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Posted June 12, 2012 | Leave a comment
Shenandoah County supervisors say no to protecting land tract
By Alex Bridges -- firstname.lastname@example.org
Shenandoah County's first shot at protecting farmland in a joint venture with a preservation group didn't pan out.
The Board of Supervisors on Tuesday decided instead to save the money for a future a conservation easement project. As Director of Planning and Zoning Brandon Davis explained after the meeting the 44-acre site before the board did not appear in as much danger of development because of the amount of floodplain on the property.
Supervisors heard a motion to spend $3,750 in local money in an initiative to partner with the Shenandoah Valley Battlefields Foundation to preserve a 44-acre tract south of Strasburg. The motion failed on a 3-3 vote after some board members questioned whether the county could spend the money, already set aside for land preservation, on other properties, according to Director of Planning and Zoning Brandon Davis.
"I guess the board just felt the more traditional easement somewhere else would be a better opportunity for us," Davis said after the meeting Tuesday.
Supervisors Sharon Baroncelli, Dennis Morris and Steven A. Baker voted in support of the motion. Chairman Conrad A. Helsley and Supervisors Richard "Dick" Neese and David E. Ferguson voted against the motion.
The planning official explained to supervisors the county's strict regulations on floodplains would restrict traditional development potential of the property proposed for easement, Davis explained to supervisors.
Regulations would allow some non-traditional development -- golf courses, trap and skeet ranges, airport landing strips -- on the property. Davis warned the temporary nature of zoning and the property's closeness to Strasburg doesn't guarantee the site's preservation in the future.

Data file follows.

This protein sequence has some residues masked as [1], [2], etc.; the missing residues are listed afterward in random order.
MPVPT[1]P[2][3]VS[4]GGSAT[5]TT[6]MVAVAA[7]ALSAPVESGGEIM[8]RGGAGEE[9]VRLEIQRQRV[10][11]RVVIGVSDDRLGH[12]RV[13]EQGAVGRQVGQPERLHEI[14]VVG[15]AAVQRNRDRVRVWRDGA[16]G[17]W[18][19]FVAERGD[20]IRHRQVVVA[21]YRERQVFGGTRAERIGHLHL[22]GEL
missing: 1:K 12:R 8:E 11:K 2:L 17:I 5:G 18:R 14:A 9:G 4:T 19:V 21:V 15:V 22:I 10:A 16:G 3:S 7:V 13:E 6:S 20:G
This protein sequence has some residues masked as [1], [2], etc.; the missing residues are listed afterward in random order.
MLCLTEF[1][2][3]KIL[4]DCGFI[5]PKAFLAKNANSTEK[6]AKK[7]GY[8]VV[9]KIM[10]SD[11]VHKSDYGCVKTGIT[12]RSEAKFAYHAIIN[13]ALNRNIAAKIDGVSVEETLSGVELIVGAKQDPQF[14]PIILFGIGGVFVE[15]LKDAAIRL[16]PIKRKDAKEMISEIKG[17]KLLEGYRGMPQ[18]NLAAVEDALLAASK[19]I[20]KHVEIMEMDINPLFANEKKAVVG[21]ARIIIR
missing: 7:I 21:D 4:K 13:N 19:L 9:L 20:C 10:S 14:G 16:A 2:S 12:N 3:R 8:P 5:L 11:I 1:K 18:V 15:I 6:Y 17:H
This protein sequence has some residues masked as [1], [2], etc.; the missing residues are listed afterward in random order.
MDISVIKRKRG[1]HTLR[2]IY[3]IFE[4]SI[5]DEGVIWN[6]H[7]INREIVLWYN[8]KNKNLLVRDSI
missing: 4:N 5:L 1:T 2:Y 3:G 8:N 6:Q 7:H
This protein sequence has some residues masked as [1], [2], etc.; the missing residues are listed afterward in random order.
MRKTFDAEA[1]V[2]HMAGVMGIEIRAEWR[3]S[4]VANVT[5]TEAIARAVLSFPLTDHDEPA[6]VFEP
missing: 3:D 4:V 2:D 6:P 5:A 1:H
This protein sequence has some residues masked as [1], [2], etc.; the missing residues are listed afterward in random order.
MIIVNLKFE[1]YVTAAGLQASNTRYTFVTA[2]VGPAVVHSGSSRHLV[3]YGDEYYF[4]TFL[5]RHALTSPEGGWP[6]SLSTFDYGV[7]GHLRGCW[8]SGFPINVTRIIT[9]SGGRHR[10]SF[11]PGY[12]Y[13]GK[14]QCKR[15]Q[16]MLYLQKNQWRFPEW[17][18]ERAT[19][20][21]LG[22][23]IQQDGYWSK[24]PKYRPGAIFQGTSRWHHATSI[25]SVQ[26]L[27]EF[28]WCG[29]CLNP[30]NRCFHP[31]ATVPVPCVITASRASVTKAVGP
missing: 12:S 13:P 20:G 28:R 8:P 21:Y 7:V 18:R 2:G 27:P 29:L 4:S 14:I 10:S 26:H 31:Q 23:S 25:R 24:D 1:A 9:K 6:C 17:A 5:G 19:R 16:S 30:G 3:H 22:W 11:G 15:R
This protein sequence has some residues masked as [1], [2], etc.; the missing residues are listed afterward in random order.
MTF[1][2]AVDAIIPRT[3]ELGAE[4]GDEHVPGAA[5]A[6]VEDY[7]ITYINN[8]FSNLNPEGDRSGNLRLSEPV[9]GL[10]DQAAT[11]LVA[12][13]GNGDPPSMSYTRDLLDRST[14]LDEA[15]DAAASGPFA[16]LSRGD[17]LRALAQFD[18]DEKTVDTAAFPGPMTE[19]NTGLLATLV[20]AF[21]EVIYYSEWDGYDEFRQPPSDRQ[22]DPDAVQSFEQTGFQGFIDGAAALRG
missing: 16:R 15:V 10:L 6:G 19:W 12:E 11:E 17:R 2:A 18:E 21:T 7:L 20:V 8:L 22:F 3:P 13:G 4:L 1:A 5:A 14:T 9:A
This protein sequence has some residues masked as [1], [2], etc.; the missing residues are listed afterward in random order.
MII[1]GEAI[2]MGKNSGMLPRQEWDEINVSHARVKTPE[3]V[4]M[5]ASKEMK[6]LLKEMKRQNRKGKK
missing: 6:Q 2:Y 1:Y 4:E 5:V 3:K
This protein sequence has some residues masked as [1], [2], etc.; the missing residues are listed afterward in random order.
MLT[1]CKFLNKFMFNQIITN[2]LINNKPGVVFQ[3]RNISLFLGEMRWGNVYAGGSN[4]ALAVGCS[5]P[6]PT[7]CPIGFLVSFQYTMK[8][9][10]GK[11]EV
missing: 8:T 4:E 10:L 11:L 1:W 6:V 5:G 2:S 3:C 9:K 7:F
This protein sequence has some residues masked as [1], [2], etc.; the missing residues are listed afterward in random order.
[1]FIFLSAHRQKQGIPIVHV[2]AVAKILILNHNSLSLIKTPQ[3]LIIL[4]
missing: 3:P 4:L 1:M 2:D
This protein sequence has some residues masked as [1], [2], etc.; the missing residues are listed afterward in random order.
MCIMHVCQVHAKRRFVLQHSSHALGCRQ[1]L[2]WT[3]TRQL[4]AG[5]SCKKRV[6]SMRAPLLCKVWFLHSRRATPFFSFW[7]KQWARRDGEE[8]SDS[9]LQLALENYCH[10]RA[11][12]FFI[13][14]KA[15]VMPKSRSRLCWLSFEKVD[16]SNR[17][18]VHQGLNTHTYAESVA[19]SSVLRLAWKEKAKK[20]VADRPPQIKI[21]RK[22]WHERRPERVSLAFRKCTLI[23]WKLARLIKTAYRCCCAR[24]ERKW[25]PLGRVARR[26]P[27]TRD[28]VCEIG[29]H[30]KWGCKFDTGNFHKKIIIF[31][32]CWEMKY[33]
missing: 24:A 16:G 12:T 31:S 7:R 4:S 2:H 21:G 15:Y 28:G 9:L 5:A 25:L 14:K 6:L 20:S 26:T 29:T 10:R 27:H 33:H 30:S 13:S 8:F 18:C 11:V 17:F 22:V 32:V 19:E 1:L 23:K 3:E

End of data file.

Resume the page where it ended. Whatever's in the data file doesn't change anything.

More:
Also the Battlefields Foundation informed county officials it had enough money to buy the easement without the local funds, according to Davis.
The active farmland lies east of Battlefield Road, the U.S. 11 intersection and west of the Shenandoah River. A negotiated easement would have allowed public access for a trail to connect the Fisher's Hill Battlefield to the Strasburg Riverwalk and across the county-owned Keister tract to the Cedar Creek Battlefield, according to Davis.
The property purchase price of $82,500 includes the county's negotiated easement portion of $7,500, split evenly between $3,750 in local money and $3,750 in Virginia Farm and Ranchland Protection Grant Funds.
Davis noted the funding ratio is "atypical" because of the grants and private donations given to the Shenandoah Valley Battlefields Foundation and the Conservation Easement Authority. Davis noted in his presentation the need to preserve the property has value but the priority lies in the county's local contribution of $3,750 to gain public access to the site.
The floodplain's prevalence lowers the per-acre purchase cost of the property to $1,875 -- below the typical easement price of $3,000-$4,500, Davis explained. Property of this kind not in a floodplain would be worth three times the value, according to Davis.
Supervisors in the fall approved allocating $100,000 in local money to support the Conservation Easement Authority's efforts to preserve farmland. The authority had an additional $5,000 in private donations, then received matching funds from the state's Office of Farmland Preservation. The authority volunteers and county staff since then worked to preserve agricultural, environmental and historical land resources.
The authority voted May 29 to approve what would have been the first conservation easement to which the county would be a co-holding party, according to Davis. Staff recommended supervisors approve the conservation easement and the request to spend the money on the effort.
Shenandoah County is one of only a few localities in Virginia that allocated funding to an established Conservation Easement Authority. Shenandoah County competed with those other localities to receive funds awarded by the state.
"We're working towards preserving some other properties and it just seemed to me the floodplain issue was a major issue here and they wanted to spend the money elsewhere," Davis said.
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